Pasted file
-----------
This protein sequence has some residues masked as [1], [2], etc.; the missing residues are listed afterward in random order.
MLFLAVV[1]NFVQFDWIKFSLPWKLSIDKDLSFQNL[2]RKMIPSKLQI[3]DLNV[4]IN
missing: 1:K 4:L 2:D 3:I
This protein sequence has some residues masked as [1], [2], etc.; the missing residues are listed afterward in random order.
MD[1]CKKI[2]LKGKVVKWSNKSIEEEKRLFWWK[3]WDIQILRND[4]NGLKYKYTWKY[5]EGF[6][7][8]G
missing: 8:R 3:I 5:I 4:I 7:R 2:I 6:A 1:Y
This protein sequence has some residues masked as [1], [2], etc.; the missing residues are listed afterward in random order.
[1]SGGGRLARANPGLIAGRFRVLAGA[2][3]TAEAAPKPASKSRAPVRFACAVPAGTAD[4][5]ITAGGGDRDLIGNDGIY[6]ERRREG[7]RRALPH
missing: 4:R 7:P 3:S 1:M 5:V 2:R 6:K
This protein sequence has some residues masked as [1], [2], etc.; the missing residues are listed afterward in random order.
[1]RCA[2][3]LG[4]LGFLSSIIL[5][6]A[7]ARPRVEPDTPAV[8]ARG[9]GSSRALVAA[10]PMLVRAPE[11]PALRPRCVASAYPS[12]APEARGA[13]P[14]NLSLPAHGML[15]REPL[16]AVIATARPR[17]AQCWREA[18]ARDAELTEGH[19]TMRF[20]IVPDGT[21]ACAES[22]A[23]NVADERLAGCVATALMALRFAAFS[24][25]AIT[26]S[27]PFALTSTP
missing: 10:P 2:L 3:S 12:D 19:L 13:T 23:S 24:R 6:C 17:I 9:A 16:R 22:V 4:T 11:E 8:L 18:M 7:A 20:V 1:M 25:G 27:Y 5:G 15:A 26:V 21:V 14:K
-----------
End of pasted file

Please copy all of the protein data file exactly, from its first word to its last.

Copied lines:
This protein sequence has some residues masked as [1], [2], etc.; the missing residues are listed afterward in random order.
MLFLAVV[1]NFVQFDWIKFSLPWKLSIDKDLSFQNL[2]RKMIPSKLQI[3]DLNV[4]IN
missing: 1:K 4:L 2:D 3:I
This protein sequence has some residues masked as [1], [2], etc.; the missing residues are listed afterward in random order.
MD[1]CKKI[2]LKGKVVKWSNKSIEEEKRLFWWK[3]WDIQILRND[4]NGLKYKYTWKY[5]EGF[6][7][8]G
missing: 8:R 3:I 5:I 4:I 7:R 2:I 6:A 1:Y
This protein sequence has some residues masked as [1], [2], etc.; the missing residues are listed afterward in random order.
[1]SGGGRLARANPGLIAGRFRVLAGA[2][3]TAEAAPKPASKSRAPVRFACAVPAGTAD[4][5]ITAGGGDRDLIGNDGIY[6]ERRREG[7]RRALPH
missing: 4:R 7:P 3:S 1:M 5:V 2:R 6:K
This protein sequence has some residues masked as [1], [2], etc.; the missing residues are listed afterward in random order.
[1]RCA[2][3]LG[4]LGFLSSIIL[5][6]A[7]ARPRVEPDTPAV[8]ARG[9]GSSRALVAA[10]PMLVRAPE[11]PALRPRCVASAYPS[12]APEARGA[13]P[14]NLSLPAHGML[15]REPL[16]AVIATARPR[17]AQCWREA[18]ARDAELTEGH[19]TMRF[20]IVPDGT[21]ACAES[22]A[23]NVADERLAGCVATALMALRFAAFS[24][25]AIT[26]S[27]PFALTSTP
missing: 10:P 2:L 3:S 12:D 19:L 13:T 23:S 24:R 6:C 17:I 9:A 16:R 22:V 4:T 11:E 8:L 18:M 7:A 20:V 1:M 25:G 27:Y 5:G 15:A 26:V 21:V 14:K